British Lung Foundation
34,242 members41,637 posts

Hi all Healthunlockders Driving in a blizzard

It was snowing heavily and blowing to the point that visibility was almost zero when the little blonde finished work.She made her way to her car and wondered how she was going to make it home.She sat in her car while it warmed up and thought about her situation.

She finally remembered her Daddy's advice that if she got caught in a blizzard that she should wait for a snow plough to come past and follow it.That way she would not get stuck in a snow drift.That made her feel a lot better and sure enough in a little while a snow plough went by and she started to follow it.

As she followed the snow plough she was feeling very smug as they continued and she was not having any problems with the blizzard conditions.After quite sometime had passed she was somewhat surprised when the snowplough stopped and the driver got out and came back to her car and signalled for her to wind the window down.

The driver wanted to know if she was alright as she had been following him for a long time.She said that she was fine and told him about Daddy's advice to follow a snow plough when caught in a blizzard.

The driver said this was OK with him and she could continue if she wanted, but he was done with the Asda car park and was going next door to B&Q next

Richard Cornish


get on your sledge to your local Breathe Easy group and join up.

Details from the British Lung Foundation

The ability to reply to this post has been turned off.
13 Replies

Thats a good story, and brought a smile to my face, it also brought back memories of a phone call one morning from a workmate at Rugby fire station who said that he would be happy to stay on duty after a night shift until I managed to get to work because of the snow, never one to shirk from that kind of challenge I dug my old suzy gs 850 out of its snowdrift and literally followed a snowplow from junction 3 to jnc 1 of the M6, and was on duty for shift change at 9 am, feeling somewhat chilly , but quite chuffed with myself. Happy days.cheers

1 like

True dedication

Or true madness??

'snow joke really... poor girl.

I remember coming back from DJ-ing in Stockton-on-Tees, down the A19 to the A1(M) then south to Doncaster. My mate was driving, we got behind a big truck, a well known crisp company, and were tootling along at about 30-35 for a few miles, then he decided it was too slow, so went to overtake.

Well, we we're in a drift for the next mile as he tried speeding up, but was being slowed down by the snow in front of him, we never really got alongside the wagon and eventually he just pulled back in behind it. A bit further down he decided he could nip off at a road junction, up the ramp and down the other side and get in front - no, that didn't work either. Eventually we hit a patch where it wasn't as bad so we finally got past this wagon.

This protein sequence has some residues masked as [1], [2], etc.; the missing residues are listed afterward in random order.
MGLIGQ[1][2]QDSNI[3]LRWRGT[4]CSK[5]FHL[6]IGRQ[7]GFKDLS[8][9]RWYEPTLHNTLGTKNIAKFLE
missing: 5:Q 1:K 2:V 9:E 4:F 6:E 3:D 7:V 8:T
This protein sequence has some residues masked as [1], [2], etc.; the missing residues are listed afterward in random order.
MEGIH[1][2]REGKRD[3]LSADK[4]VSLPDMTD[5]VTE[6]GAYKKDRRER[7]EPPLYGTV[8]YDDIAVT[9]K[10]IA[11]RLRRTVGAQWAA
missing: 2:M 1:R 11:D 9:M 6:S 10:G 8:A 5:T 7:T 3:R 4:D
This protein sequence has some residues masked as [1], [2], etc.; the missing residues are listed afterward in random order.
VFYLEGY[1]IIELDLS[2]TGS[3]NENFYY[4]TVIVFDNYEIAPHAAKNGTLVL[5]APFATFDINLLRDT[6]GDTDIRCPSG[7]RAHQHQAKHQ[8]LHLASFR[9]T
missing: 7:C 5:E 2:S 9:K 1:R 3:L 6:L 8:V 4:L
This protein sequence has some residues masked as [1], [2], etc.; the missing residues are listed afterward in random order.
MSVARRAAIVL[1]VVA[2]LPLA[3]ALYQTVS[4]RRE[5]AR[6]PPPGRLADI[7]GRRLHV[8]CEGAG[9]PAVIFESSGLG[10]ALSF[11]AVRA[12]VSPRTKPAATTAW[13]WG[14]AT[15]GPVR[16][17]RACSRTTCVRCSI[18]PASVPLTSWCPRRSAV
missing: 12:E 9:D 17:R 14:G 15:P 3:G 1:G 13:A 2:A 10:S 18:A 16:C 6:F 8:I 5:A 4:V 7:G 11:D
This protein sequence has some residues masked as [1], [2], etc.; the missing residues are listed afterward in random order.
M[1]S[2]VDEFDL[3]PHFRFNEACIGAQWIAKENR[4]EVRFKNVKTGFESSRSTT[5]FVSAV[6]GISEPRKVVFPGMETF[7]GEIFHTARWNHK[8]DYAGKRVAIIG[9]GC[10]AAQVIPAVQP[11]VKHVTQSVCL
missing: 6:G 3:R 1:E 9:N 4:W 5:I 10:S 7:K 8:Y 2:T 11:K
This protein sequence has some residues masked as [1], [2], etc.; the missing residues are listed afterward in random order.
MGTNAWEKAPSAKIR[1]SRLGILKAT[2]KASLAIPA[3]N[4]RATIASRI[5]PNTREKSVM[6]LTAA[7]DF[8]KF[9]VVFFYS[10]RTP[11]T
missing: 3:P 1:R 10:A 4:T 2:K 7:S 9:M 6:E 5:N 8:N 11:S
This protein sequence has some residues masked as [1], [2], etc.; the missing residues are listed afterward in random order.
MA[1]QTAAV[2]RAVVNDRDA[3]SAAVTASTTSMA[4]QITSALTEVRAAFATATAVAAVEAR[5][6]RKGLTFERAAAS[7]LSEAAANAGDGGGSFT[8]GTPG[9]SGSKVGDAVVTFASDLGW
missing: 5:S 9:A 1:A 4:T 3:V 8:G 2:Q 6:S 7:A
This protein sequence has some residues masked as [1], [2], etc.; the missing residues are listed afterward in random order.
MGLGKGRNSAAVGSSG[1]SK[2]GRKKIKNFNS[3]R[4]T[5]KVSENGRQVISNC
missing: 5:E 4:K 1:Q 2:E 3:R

The driver gave us a toot and we sped off, for about half a mile, when we saw one heck of a drift in front of us. Brakes on, over to the side, letting the truck go past to clear the way for us.

We stayed behind him until our turn off the motorway... :D

Smart movers

King, your on form as usual. I used to love driving in fresh snow in my Ford Anglia, I would load the boot with a few concrete blocks and that car would clime mountains to the amaizment of all other stranded motorists. It was tokyo drift all the way with rear wheel drive and great fun.

Just plain crazy

I once accepted a lift to work from a neighbour. There was quite a bit of snow down but the main roads were clear. We reached the industrial estate where we worked and had a problem, there were two quite clear ruts where cars had already got through - but we were in a Reliant Robin ! All I saw for the next half mile was the sky above :O He had his head out of the window to try and see where he was going.

I had a simular experience driving a MG Midget. There were tyre tracks made bye other wider vehicles and the snow had frozen hard and turned too ice. The Midget's narrow tracking just did'nt fit and it turned out to be a very long journey from Malvern to Ross that night. We made it but the Midget had to go after that experience.

You didn't see the sign - "Choose your rut carefully, you'll be in it for the next 22 miles..." ??

Those were the cars.I used to work for the boss of reliant robin when he owned the Grand Hotel Torquay

If you've ever driven a damp old Midget in the winter, everything is steamed or frozen up and you can see nothing, including rd sign's. :)

I remember the good old days when I used to cycle everywhere, and one particularly bad snowy day my colleagues ran a book on whether I would turn up for work in my usual way; on my mountain bike. I arrived slightly late, via bike, the winner treated me to a pub lunch! Several colleagues who travelled by car failed to get to work.

Those were the days! Take care, Richard

The ability to reply to this post has been turned off.

You may also like...